Ralph Lee, 2018 Village Awardee
Ralph Lee directed the first Village Halloween Parade in 1974 in conjunction with the Theater for the New City. This mile-long theatrical production of masked performers, giant puppets, musicians, and other flamboyant characters took on a life of its own. 45 years later, the parade has become an annual extravaganza with a reported 60,000 participants and 2 million spectators.
From the age of seven, Ralph Lee knew he wanted to work in the theater. At age eleven he created his own puppet company. At seventeen he became a set designer in summer stock, and at Amherst he acted in and directed plays.
In 1959 Ralph moved to NYC planning to be an actor, and was cast in a production of Camus’ Caligula. While it quickly closed, the show exposed him to professional theater costumes. Enthralled, he secured a job in the costume department. Working on a production of the Tempest, he was taught mask making by “a wonderful guy” named Ray Diffen. He continued to get some acting work, but not a lot. He found that he could be paid to make masks at night and seek acting work during the day.
Lee worked at Open Theatre with experimental theater director Joe Chaikin for about six years, where he began building and accumulating giant puppets. He felt they should do something unconventional, roaming and performing scenes in different locations while the audience followed them. He says, “The first time I saw my figures outdoors instead of inside, they seemed to take on a vibrant life and I got excited about that...They are a little more comfortable outdoors.” When asked about that initial moment of excitement, he says, “a lot has to do with them having enough space to breathe, not bound by walls, inside it seems like they are banging against the walls and they are creatures who are more likely to inhabit outdoors than indoors and then they make the people draw in together, these giant creatures.”
How did he and his creatures give birth to the now gargantuan Halloween Parade? In 1974 George Bartineff from Theatre for the New City (also a 2018 Village Awardee) kept “bugging him about getting his characters together for Halloween.” In its inception, the Halloween parade zigzagged through the Village and would, according to Ralph, “travel for awhile and then the characters would have a small performance in the courtyard or the steps of a building, and the parade would stop and witness this thing.”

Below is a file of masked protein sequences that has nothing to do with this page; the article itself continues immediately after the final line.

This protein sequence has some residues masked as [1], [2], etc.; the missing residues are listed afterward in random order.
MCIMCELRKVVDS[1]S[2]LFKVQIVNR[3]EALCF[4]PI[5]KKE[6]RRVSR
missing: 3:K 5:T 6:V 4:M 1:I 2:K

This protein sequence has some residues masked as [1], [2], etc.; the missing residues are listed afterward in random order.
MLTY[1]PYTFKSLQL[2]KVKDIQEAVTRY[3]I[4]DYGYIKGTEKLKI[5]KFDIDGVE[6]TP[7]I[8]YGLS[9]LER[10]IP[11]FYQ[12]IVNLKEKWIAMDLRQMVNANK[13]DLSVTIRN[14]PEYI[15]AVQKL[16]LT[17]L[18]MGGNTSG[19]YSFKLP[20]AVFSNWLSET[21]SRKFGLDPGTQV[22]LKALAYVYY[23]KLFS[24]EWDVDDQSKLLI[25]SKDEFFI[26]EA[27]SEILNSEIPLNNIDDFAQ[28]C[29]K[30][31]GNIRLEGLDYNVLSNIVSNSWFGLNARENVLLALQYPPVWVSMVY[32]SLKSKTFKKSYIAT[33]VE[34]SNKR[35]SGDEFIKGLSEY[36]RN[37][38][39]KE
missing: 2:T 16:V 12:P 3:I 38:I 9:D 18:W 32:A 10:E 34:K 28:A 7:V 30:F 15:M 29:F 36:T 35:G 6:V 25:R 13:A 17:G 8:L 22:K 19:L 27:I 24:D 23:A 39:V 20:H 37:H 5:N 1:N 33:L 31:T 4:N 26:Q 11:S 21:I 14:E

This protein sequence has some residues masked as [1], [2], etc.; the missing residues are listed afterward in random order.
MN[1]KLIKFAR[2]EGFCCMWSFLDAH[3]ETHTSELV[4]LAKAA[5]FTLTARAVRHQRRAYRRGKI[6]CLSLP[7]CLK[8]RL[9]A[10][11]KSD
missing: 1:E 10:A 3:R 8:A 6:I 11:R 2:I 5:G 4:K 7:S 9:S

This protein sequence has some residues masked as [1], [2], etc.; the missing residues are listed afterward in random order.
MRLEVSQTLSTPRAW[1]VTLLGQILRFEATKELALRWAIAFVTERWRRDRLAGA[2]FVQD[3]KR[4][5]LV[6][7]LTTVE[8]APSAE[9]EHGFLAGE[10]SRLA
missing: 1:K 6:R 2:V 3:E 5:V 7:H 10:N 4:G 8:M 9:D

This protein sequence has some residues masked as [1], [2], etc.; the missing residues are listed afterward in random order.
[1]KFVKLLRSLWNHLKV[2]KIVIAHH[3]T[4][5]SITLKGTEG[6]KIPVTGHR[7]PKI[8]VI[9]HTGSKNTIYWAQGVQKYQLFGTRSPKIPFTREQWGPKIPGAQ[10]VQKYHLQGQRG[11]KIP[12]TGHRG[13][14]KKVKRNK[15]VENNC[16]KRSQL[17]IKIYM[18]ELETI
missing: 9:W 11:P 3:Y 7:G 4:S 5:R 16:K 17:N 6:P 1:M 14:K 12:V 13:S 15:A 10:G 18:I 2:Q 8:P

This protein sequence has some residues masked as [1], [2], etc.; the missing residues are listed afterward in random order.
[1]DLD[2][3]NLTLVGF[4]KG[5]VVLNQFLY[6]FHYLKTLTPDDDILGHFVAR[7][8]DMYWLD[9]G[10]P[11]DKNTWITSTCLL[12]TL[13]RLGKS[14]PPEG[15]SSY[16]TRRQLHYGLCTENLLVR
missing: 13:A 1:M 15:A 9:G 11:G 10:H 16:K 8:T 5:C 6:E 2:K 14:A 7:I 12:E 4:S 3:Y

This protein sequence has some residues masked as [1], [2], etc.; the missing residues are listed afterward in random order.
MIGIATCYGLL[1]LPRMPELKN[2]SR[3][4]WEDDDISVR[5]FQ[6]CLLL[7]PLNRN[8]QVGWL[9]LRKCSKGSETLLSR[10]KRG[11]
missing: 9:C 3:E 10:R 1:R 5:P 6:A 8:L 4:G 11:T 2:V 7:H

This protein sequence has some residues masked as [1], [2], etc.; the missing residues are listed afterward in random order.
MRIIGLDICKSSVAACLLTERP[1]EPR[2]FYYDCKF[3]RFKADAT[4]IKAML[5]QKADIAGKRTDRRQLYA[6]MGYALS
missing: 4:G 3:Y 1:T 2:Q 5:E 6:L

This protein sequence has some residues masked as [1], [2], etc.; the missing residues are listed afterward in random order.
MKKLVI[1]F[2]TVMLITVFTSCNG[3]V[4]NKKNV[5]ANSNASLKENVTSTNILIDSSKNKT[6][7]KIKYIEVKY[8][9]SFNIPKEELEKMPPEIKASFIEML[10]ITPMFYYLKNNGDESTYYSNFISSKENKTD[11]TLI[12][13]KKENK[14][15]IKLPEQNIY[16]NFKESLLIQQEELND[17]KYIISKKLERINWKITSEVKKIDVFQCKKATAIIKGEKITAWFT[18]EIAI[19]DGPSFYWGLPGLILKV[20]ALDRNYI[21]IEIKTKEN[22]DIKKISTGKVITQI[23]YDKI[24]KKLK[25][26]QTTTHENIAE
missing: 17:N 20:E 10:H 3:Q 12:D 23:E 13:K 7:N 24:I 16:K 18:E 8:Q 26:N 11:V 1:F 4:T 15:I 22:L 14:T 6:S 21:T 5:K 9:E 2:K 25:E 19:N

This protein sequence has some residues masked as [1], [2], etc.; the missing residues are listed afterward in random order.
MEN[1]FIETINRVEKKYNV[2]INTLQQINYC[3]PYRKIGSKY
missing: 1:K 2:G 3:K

Ralph Lee had a considerable arsenal of masks and giant puppets that he had originally created for theatrical productions. These included a 7’ tall lobster and a two-headed pig beast for plays of Sam Shepard, an oversized bag lady, a 10’ lizard, and a giant golden Egyptian lion, first created for a play at LaMama ETC. The first Village Halloween Parade incorporated over one hundred of Ralph’s masks and giant puppets.
The parade started in the courtyard of Westbeth Artist Housing, where Ralph still lives. It traveled through the narrow streets of Greenwich Village from West Street to Washington Square. It halted occasionally for a band of witches to perform a song and dance number, a giant floozy and dandy to engage in a waltz, or a battle between demons and angels on the steps of the Washington Square Methodist Church. This curious spectacle took local residents by surprise. Many more were drawn to this unheard-of liberation of the streets and joined in the festivities. Two policemen on motor scooters sheparded the 300 participants.
Ralph Lee and the Theatre for the New City decided to do the parade again in 1975. The parade began to soar, increasing in size each year as more people joined in. A ragtag Vaudeville show was added to create a coda for the event in Washington Square. A giant smoldering hellmouth was constructed on a small stage. Performers appeared out of the mouth, including a fat devil MC, tap dancing skeletons, jugglers, and pumpkin vines doing the soft shoe. Ralph Lee received a special Village Voice Obie Award; calling the parade “an event of startling theatrical imagination”. The award was given “to recognize its artistic achievement and to encourage it to become an annual tradition.”
The Halloween Parade obtained its own not-for-profit status and a production staff was formed following the 1975 parade. Ralph noted, “More and more people came up with their own creations. It was exciting to see. You have the feeling that somebody worked on this creation for a long time and this is an expression of their particular imagination and there they were out on the street!”
Ralph Lee is the proud father of many characters, as well as two daughters and a son who collaborated on his bacchanalian celebrations, choreographing dance, and organizing the festival. “Once it took on a life of its own, I let it go”. That was about eleven years after its initial birth. While the current parade still includes its signature large puppets, it now includes more than 50 bands and commercial floats.
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